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Editorial: Facts should not be withheld

A child lines up with firefighters outside the funeral for school shooting victim Daniel Gerard Barden,at St. Rose of Lima Catholic Church in Newtown, Conn., Wednesday, Dec. 19, 2012.  According to firefighters, Daniel wanted to be a firefighter when he grew up and they honored him at the service. Gunman Adam Lanza opened fire killing 26 people, including 20 children, at Sandy Hook Elementary School in Newtown before killing himself on Friday. (AP Photo/Charles Krupa)

A child lines up with firefighters outside the funeral for school shooting victim Daniel Gerard Barden,at St. Rose of Lima Catholic Church in Newtown, Conn., Wednesday, Dec. 19, 2012. According to firefighters, Daniel wanted to be a firefighter when he grew up and they honored him at the service. Gunman Adam Lanza opened fire killing 26 people, including 20 children, at Sandy Hook Elementary School in Newtown before killing himself on Friday. (AP Photo/Charles Krupa) Purchase photo reprints »

The media made mistakes last week in the rush to deliver facts about the massacre of 26 children and teachers in Newtown, Conn. Despite initial errors of identity, the practice of naming the person believed to be responsible for such horror is essential. Amid the grief, some suggested that rewards a killer. It serves the truth.

As the tragedy unfolded over the course of the day Dec. 14, multiple news outlets made claims that were just plain wrong.

Reporters repeatedly said Nancy Lanza, the mother of the shooter, was a teacher at the school. They said she was killed in her classroom. They said the name of the suspected shooter was Ryan Lanza, who was, in fact, Adam Lanza’s innocent brother. They said Adam was being held for questioning as a possible second shooter. These assertions all turned out to be wrong.

And that violates journalism’s bedrock principle of accuracy. As the facts came into clearer view, newspapers and television stations corrected the errors, as they should have.

But in the days after the shooting, an argument appeared repeatedly on social media sites and even on professional broadcast news programs that the media ought not to name the shooter.

The impulse behind this seems to be a belief that naming the person responsible for such horrifying acts of violence gives the shooter the attention he wants. There was also the contention that naming the shooter glorifies the killer and trivializes the great loss of life he caused.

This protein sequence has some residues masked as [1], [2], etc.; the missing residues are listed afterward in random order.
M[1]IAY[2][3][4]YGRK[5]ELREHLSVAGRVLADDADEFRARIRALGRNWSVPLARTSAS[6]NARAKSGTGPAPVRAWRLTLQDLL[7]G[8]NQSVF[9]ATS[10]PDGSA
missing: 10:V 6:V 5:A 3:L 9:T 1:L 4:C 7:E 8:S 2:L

We think this is a misguided attempt to fix one thing that isn’t wrong with news reports. Reporters for print and broadcast must report facts as they know them — and that includes providing the public with the best information authorities have. This is neither glorification nor sensationalizing. It is simply reporting the truth.

The media needs to do some hard thinking about how it can hold fast to accuracy in this age of 24-hour news cycles and unrelenting pressure to stay ahead of the information-sharing that goes on in social media.

Granted, news reports are sometimes wrong because — as happened in some instances in Newtown — reporters get incorrect information from their sources.

At the very least, in a rapidly changing situation such as was the case in Newtown, all reporters should have taken extra care to qualify some of what they reported as not yet fully corroborated.

And certainly, all news reporters should reflect on how to report such tragedies in ways that are sensitive to those who are most aggrieved. We believe most reporters have shown restraint and respect for the families of the victims of this terrible tragedy in Newtown.

Still, talk about not naming the shooter should be abandoned immediately. Reporters can’t change the facts and should never seek to deny what is real. The best they can do is report it carefully and accurately.

That is no small thing, because in order for a society to fix what’s wrong, it first must take an unflinching look at what is real.

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